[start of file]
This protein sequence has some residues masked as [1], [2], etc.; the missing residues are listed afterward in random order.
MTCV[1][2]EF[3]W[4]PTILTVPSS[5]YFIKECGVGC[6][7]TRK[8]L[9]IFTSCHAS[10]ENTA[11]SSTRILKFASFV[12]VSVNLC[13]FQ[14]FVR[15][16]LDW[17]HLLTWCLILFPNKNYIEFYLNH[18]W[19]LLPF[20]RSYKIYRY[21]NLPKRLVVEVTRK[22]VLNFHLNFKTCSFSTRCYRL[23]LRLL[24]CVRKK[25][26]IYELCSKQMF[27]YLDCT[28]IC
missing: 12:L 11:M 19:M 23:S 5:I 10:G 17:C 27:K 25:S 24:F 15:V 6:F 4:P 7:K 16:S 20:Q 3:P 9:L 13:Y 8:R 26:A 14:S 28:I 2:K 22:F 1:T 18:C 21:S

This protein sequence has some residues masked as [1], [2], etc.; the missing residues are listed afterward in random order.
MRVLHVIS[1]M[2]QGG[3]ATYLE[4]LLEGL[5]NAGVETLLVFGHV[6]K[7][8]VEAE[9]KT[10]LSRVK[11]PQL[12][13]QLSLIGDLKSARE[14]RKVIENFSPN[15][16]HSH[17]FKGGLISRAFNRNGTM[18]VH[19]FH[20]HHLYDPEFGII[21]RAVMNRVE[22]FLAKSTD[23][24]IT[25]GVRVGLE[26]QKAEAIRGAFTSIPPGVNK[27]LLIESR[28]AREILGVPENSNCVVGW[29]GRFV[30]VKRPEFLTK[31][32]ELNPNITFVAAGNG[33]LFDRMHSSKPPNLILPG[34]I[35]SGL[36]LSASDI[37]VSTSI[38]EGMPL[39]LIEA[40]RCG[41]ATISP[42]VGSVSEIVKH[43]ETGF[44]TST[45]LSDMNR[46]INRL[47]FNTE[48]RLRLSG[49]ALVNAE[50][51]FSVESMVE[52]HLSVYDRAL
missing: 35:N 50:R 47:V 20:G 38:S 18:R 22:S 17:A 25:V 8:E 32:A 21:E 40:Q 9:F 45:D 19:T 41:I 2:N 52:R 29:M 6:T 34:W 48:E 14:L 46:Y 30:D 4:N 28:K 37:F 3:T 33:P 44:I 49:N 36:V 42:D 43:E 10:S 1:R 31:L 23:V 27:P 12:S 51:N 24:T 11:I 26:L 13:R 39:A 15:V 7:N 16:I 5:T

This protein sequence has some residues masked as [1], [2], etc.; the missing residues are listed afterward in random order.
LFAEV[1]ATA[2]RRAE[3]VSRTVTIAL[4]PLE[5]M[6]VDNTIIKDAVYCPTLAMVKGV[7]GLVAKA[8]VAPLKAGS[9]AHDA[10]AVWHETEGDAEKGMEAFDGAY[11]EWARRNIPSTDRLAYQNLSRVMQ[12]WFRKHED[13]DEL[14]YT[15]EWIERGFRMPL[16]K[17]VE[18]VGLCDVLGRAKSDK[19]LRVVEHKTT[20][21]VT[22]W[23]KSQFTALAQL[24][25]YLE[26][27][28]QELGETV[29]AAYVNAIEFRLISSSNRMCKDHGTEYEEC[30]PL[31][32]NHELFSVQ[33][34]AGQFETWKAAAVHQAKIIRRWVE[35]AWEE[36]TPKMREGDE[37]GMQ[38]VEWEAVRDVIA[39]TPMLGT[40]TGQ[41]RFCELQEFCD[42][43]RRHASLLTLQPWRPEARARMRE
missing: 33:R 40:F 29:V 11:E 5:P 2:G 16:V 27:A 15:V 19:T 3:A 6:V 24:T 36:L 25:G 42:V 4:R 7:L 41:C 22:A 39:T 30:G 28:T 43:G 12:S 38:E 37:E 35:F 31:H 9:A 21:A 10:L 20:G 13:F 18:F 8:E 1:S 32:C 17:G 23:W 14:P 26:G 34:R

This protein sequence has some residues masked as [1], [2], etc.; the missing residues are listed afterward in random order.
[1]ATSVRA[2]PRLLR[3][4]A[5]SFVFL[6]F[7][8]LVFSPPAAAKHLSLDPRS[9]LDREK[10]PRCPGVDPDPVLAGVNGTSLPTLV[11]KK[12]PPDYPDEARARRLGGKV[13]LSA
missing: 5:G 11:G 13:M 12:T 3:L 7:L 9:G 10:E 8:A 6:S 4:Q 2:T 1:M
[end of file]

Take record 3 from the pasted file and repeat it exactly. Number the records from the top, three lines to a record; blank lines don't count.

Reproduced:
This protein sequence has some residues masked as [1], [2], etc.; the missing residues are listed afterward in random order.
LFAEV[1]ATA[2]RRAE[3]VSRTVTIAL[4]PLE[5]M[6]VDNTIIKDAVYCPTLAMVKGV[7]GLVAKA[8]VAPLKAGS[9]AHDA[10]AVWHETEGDAEKGMEAFDGAY[11]EWARRNIPSTDRLAYQNLSRVMQ[12]WFRKHED[13]DEL[14]YT[15]EWIERGFRMPL[16]K[17]VE[18]VGLCDVLGRAKSDK[19]LRVVEHKTT[20][21]VT[22]W[23]KSQFTALAQL[24][25]YLE[26][27][28]QELGETV[29]AAYVNAIEFRLISSSNRMCKDHGTEYEEC[30]PL[31][32]NHELFSVQ[33][34]AGQFETWKAAAVHQAKIIRRWVE[35]AWEE[36]TPKMREGDE[37]GMQ[38]VEWEAVRDVIA[39]TPMLGT[40]TGQ[41]RFCELQEFCD[42][43]RRHASLLTLQPWRPEARARMRE
missing: 33:R 40:F 29:V 11:E 5:P 2:G 16:V 27:A 15:V 19:T 3:A 6:V 24:T 36:L 25:G 42:V 4:R 7:L 41:C 22:A 39:T 30:G 28:T 43:G 12:S 38:E 37:E 35:F 31:H 9:A 21:A 10:L 20:G 13:F 18:F 8:E 1:S 32:C 17:G 23:W 14:P 26:G 34:R